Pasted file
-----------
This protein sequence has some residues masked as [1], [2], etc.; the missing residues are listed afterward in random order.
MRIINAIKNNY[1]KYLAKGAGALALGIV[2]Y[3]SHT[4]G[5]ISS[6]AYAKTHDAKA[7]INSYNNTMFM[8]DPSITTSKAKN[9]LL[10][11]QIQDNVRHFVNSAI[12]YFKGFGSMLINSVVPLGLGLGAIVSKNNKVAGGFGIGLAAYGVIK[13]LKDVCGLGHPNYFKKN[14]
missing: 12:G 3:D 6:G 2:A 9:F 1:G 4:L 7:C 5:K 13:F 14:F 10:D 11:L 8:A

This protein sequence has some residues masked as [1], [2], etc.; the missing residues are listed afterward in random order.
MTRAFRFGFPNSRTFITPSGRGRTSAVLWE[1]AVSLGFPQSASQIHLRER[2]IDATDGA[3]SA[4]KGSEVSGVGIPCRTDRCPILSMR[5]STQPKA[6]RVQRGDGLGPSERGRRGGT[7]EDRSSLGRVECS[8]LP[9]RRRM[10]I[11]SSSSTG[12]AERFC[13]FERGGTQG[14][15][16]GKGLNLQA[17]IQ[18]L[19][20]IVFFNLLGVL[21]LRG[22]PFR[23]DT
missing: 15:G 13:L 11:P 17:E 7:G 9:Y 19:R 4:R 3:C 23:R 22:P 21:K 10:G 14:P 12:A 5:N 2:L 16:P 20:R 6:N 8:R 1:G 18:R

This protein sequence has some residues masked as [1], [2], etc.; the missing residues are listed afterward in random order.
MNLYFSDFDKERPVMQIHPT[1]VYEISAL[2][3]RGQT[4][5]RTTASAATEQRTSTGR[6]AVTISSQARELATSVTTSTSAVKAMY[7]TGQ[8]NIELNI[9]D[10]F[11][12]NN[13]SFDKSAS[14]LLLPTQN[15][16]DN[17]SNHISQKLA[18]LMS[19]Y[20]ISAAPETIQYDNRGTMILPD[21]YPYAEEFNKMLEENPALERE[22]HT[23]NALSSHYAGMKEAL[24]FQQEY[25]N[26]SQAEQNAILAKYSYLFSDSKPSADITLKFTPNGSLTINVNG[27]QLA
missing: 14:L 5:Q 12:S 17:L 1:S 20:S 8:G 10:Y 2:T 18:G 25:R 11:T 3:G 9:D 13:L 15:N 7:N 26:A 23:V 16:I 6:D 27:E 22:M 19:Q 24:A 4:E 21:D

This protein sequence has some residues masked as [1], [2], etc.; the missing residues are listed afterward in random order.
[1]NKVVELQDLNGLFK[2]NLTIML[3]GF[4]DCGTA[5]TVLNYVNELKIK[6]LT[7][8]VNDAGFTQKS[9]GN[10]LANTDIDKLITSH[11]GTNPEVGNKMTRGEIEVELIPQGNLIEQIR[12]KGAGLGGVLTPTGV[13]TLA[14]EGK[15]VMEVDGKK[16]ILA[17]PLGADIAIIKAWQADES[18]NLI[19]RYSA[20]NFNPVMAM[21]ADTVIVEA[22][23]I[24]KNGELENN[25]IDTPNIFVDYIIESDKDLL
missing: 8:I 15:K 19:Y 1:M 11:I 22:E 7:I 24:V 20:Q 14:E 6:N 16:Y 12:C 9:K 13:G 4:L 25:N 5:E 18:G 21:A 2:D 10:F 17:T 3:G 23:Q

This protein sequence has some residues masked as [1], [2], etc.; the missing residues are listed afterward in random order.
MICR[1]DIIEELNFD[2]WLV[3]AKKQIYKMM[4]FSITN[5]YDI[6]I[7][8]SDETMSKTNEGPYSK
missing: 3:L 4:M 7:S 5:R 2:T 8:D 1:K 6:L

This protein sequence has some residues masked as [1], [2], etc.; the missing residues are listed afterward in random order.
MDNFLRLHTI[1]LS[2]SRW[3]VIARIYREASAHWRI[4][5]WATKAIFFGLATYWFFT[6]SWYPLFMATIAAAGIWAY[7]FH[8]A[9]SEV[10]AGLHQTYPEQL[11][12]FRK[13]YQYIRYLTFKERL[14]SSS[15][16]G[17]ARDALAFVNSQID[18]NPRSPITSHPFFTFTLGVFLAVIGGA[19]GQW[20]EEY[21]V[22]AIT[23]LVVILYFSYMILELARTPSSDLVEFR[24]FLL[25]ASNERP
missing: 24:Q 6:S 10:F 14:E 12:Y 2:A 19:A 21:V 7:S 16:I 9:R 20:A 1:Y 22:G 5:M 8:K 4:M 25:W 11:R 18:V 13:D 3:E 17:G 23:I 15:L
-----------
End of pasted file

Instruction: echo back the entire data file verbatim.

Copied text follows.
This protein sequence has some residues masked as [1], [2], etc.; the missing residues are listed afterward in random order.
MRIINAIKNNY[1]KYLAKGAGALALGIV[2]Y[3]SHT[4]G[5]ISS[6]AYAKTHDAKA[7]INSYNNTMFM[8]DPSITTSKAKN[9]LL[10][11]QIQDNVRHFVNSAI[12]YFKGFGSMLINSVVPLGLGLGAIVSKNNKVAGGFGIGLAAYGVIK[13]LKDVCGLGHPNYFKKN[14]
missing: 12:G 3:D 6:G 2:A 9:F 1:G 4:L 7:C 5:K 13:F 14:F 10:D 11:L 8:A

This protein sequence has some residues masked as [1], [2], etc.; the missing residues are listed afterward in random order.
MTRAFRFGFPNSRTFITPSGRGRTSAVLWE[1]AVSLGFPQSASQIHLRER[2]IDATDGA[3]SA[4]KGSEVSGVGIPCRTDRCPILSMR[5]STQPKA[6]RVQRGDGLGPSERGRRGGT[7]EDRSSLGRVECS[8]LP[9]RRRM[10]I[11]SSSSTG[12]AERFC[13]FERGGTQG[14][15][16]GKGLNLQA[17]IQ[18]L[19][20]IVFFNLLGVL[21]LRG[22]PFR[23]DT
missing: 15:G 13:L 11:P 17:E 7:G 9:Y 19:R 4:R 3:C 23:R 22:P 21:K 10:G 14:P 12:A 5:N 2:L 16:P 20:R 6:N 8:R 1:G 18:R

This protein sequence has some residues masked as [1], [2], etc.; the missing residues are listed afterward in random order.
MNLYFSDFDKERPVMQIHPT[1]VYEISAL[2][3]RGQT[4][5]RTTASAATEQRTSTGR[6]AVTISSQARELATSVTTSTSAVKAMY[7]TGQ[8]NIELNI[9]D[10]F[11][12]NN[13]SFDKSAS[14]LLLPTQN[15][16]DN[17]SNHISQKLA[18]LMS[19]Y[20]ISAAPETIQYDNRGTMILPD[21]YPYAEEFNKMLEENPALERE[22]HT[23]NALSSHYAGMKEAL[24]FQQEY[25]N[26]SQAEQNAILAKYSYLFSDSKPSADITLKFTPNGSLTINVNG[27]QLA
missing: 14:L 5:Q 12:S 17:L 1:S 20:S 8:G 10:Y 2:T 18:G 25:R 11:T 3:G 9:D 13:L 15:N 7:N 26:A 23:V 16:I 6:D 27:E 22:M 19:Q 24:A 4:E 21:D

This protein sequence has some residues masked as [1], [2], etc.; the missing residues are listed afterward in random order.
[1]NKVVELQDLNGLFK[2]NLTIML[3]GF[4]DCGTA[5]TVLNYVNELKIK[6]LT[7][8]VNDAGFTQKS[9]GN[10]LANTDIDKLITSH[11]GTNPEVGNKMTRGEIEVELIPQGNLIEQIR[12]KGAGLGGVLTPTGV[13]TLA[14]EGK[15]VMEVDGKK[16]ILA[17]PLGADIAIIKAWQADES[18]NLI[19]RYSA[20]NFNPVMAM[21]ADTVIVEA[22][23]I[24]KNGELENN[25]IDTPNIFVDYIIESDKDLL
missing: 8:I 15:K 19:Y 1:M 11:I 22:E 7:I 24:V 20:Q 14:E 6:N 16:Y 12:C 9:K 13:G 4:L 25:N 5:E 18:G 21:A 2:D 10:F 17:T 3:G 23:Q

This protein sequence has some residues masked as [1], [2], etc.; the missing residues are listed afterward in random order.
MICR[1]DIIEELNFD[2]WLV[3]AKKQIYKMM[4]FSITN[5]YDI[6]I[7][8]SDETMSKTNEGPYSK
missing: 3:L 4:M 7:S 5:R 2:T 8:D 1:K 6:L

This protein sequence has some residues masked as [1], [2], etc.; the missing residues are listed afterward in random order.
MDNFLRLHTI[1]LS[2]SRW[3]VIARIYREASAHWRI[4][5]WATKAIFFGLATYWFFT[6]SWYPLFMATIAAAGIWAY[7]FH[8]A[9]SEV[10]AGLHQTYPEQL[11][12]FRK[13]YQYIRYLTFKERL[14]SSS[15][16]G[17]ARDALAFVNSQID[18]NPRSPITSHPFFTFTLGVFLAVIGGA[19]GQW[20]EEY[21]V[22]AIT[23]LVVILYFSYMILELARTPSSDLVEFR[24]FLL[25]ASNERP
missing: 24:Q 6:S 10:F 14:E 12:Y 2:A 19:A 21:V 7:S 16:I 9:R 20:A 1:Y 22:G 5:M 8:K 4:M 25:W 11:R 18:V 13:D 3:E 17:G 23:I 15:L